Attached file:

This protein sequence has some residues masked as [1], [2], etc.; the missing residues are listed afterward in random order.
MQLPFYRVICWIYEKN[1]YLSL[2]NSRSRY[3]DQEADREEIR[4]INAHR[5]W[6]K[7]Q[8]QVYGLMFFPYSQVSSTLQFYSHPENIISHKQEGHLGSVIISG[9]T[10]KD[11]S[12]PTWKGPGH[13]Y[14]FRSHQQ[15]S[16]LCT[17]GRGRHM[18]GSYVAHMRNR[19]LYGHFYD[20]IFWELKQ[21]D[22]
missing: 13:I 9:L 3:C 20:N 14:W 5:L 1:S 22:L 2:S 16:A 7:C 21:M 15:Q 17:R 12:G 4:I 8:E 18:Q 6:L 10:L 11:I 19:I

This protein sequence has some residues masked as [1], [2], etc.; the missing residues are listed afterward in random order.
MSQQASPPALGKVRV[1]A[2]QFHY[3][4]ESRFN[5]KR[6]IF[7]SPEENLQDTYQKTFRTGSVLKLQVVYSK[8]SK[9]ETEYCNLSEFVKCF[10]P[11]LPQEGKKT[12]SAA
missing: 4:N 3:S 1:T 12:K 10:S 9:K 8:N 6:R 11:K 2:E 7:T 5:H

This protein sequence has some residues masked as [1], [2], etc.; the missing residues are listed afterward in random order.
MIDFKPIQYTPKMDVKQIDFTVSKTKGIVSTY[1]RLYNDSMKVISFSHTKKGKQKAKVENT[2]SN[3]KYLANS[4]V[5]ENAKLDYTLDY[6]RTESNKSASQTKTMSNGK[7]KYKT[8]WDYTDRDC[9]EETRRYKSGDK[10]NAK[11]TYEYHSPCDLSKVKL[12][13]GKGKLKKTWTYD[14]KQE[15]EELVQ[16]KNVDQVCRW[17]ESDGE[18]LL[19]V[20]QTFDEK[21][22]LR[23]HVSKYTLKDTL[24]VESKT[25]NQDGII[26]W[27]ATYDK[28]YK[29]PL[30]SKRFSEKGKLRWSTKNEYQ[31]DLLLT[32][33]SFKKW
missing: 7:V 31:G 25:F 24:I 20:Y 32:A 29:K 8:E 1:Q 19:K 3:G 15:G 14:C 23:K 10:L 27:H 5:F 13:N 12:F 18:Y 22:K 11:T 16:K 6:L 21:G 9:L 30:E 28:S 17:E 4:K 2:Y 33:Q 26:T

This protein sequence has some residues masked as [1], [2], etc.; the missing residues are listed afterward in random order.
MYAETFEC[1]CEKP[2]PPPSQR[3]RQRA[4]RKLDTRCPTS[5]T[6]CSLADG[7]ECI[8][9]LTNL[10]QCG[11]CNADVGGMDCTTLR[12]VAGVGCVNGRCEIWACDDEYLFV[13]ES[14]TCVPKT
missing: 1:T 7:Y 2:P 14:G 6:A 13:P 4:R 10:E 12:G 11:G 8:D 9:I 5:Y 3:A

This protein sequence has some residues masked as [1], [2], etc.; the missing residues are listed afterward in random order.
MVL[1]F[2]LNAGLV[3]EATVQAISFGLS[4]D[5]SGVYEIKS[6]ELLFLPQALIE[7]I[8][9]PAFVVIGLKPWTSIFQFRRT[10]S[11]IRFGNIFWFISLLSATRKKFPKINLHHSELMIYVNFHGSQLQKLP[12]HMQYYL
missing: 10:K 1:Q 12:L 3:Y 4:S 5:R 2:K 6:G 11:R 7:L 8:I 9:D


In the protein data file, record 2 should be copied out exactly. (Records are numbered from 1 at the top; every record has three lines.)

This protein sequence has some residues masked as [1], [2], etc.; the missing residues are listed afterward in random order.
MSQQASPPALGKVRV[1]A[2]QFHY[3][4]ESRFN[5]KR[6]IF[7]SPEENLQDTYQKTFRTGSVLKLQVVYSK[8]SK[9]ETEYCNLSEFVKCF[10]P[11]LPQEGKKT[12]SAA
missing: 4:N 3:S 1:T 12:K 10:S 9:K 8:N 6:R 11:K 2:E 7:T 5:H